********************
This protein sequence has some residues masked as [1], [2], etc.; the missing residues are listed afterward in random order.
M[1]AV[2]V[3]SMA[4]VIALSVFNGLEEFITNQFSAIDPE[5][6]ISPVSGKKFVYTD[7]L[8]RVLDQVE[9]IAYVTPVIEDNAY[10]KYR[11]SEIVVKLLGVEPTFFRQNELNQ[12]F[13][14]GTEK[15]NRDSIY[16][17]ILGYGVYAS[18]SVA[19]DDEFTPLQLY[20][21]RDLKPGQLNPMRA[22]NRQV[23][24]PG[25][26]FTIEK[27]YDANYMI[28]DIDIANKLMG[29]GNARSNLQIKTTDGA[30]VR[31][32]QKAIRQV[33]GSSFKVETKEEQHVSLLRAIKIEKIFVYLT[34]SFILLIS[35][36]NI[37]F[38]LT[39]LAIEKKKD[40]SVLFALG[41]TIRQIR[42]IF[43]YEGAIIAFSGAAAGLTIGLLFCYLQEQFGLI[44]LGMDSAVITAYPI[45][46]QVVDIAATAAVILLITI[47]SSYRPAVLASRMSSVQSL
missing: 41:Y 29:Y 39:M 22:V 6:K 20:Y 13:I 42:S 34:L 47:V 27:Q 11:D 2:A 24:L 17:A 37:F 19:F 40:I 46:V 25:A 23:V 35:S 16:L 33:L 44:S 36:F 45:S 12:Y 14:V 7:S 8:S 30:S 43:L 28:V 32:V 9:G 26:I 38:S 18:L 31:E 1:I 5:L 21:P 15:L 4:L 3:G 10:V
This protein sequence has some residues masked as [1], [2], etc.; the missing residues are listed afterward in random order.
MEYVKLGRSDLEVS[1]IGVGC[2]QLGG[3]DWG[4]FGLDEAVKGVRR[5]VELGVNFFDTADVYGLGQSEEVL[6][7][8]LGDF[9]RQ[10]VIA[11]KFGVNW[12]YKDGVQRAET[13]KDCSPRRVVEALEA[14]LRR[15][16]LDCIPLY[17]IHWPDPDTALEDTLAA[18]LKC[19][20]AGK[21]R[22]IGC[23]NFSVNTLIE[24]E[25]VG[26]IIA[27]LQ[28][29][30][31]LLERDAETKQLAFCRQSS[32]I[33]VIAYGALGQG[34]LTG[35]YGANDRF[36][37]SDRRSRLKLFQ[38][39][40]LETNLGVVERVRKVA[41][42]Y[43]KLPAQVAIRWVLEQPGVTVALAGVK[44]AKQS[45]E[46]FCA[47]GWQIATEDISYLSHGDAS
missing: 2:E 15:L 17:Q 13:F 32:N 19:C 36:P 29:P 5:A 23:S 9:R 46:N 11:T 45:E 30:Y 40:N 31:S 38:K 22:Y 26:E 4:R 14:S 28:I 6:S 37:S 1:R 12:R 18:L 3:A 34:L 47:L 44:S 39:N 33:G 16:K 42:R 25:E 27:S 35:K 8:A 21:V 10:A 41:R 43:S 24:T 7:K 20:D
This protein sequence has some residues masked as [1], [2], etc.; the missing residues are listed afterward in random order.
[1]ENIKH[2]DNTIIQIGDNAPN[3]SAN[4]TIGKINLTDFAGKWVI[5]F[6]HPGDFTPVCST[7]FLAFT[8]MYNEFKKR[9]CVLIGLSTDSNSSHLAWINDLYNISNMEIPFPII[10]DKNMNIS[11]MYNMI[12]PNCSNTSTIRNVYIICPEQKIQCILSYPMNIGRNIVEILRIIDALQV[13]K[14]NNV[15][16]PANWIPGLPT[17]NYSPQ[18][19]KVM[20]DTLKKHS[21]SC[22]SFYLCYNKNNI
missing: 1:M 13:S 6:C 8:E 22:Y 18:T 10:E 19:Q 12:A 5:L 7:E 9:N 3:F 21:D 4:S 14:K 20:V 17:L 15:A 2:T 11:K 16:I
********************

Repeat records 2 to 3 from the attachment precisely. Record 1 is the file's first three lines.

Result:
This protein sequence has some residues masked as [1], [2], etc.; the missing residues are listed afterward in random order.
MEYVKLGRSDLEVS[1]IGVGC[2]QLGG[3]DWG[4]FGLDEAVKGVRR[5]VELGVNFFDTADVYGLGQSEEVL[6][7][8]LGDF[9]RQ[10]VIA[11]KFGVNW[12]YKDGVQRAET[13]KDCSPRRVVEALEA[14]LRR[15][16]LDCIPLY[17]IHWPDPDTALEDTLAA[18]LKC[19][20]AGK[21]R[22]IGC[23]NFSVNTLIE[24]E[25]VG[26]IIA[27]LQ[28][29][30][31]LLERDAETKQLAFCRQSS[32]I[33]VIAYGALGQG[34]LTG[35]YGANDRF[36][37]SDRRSRLKLFQ[38][39][40]LETNLGVVERVRKVA[41][42]Y[43]KLPAQVAIRWVLEQPGVTVALAGVK[44]AKQS[45]E[46]FCA[47]GWQIATEDISYLSHGDAS
missing: 2:E 15:L 17:Q 13:F 32:N 19:C 36:P 29:P 5:A 23:S 9:R 46:N 11:T 45:E 30:Y 40:N 31:S 38:K 22:Y 26:E 4:R 14:S 28:I 6:S 37:S 1:R 12:R 18:L 3:A 34:L 47:L 44:S 39:N 33:G 16:K 42:R 25:E 27:S 35:K 8:A 21:V 10:A 41:R 43:S 24:T 7:K 20:D
This protein sequence has some residues masked as [1], [2], etc.; the missing residues are listed afterward in random order.
[1]ENIKH[2]DNTIIQIGDNAPN[3]SAN[4]TIGKINLTDFAGKWVI[5]F[6]HPGDFTPVCST[7]FLAFT[8]MYNEFKKR[9]CVLIGLSTDSNSSHLAWINDLYNISNMEIPFPII[10]DKNMNIS[11]MYNMI[12]PNCSNTSTIRNVYIICPEQKIQCILSYPMNIGRNIVEILRIIDALQV[13]K[14]NNV[15][16]PANWIPGLPT[17]NYSPQ[18][19]KVM[20]DTLKKHS[21]SC[22]SFYLCYNKNNI
missing: 1:M 13:S 6:C 8:E 22:Y 18:T 10:E 19:Q 12:A 5:L 7:E 9:N 3:F 21:D 4:S 14:K 20:V 17:L 15:A 2:T 11:K 16:I